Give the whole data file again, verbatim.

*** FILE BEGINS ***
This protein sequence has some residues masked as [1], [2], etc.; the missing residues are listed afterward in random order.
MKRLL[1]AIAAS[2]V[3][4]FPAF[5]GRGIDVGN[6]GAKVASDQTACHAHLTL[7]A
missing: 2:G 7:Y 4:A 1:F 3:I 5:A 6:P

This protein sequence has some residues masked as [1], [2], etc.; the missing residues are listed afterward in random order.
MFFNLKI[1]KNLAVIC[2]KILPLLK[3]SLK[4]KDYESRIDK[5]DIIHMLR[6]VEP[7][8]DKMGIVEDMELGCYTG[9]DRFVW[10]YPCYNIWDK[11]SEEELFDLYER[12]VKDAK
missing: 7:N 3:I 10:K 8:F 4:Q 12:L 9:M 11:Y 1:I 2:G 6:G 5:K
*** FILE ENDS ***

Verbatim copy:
This protein sequence has some residues masked as [1], [2], etc.; the missing residues are listed afterward in random order.
MKRLL[1]AIAAS[2]V[3][4]FPAF[5]GRGIDVGN[6]GAKVASDQTACHAHLTL[7]A
missing: 2:G 7:Y 4:A 1:F 3:I 5:A 6:P

This protein sequence has some residues masked as [1], [2], etc.; the missing residues are listed afterward in random order.
MFFNLKI[1]KNLAVIC[2]KILPLLK[3]SLK[4]KDYESRIDK[5]DIIHMLR[6]VEP[7][8]DKMGIVEDMELGCYTG[9]DRFVW[10]YPCYNIWDK[11]SEEELFDLYER[12]VKDAK
missing: 7:N 3:I 10:K 8:F 4:Q 12:L 9:M 11:Y 1:I 2:G 6:G 5:K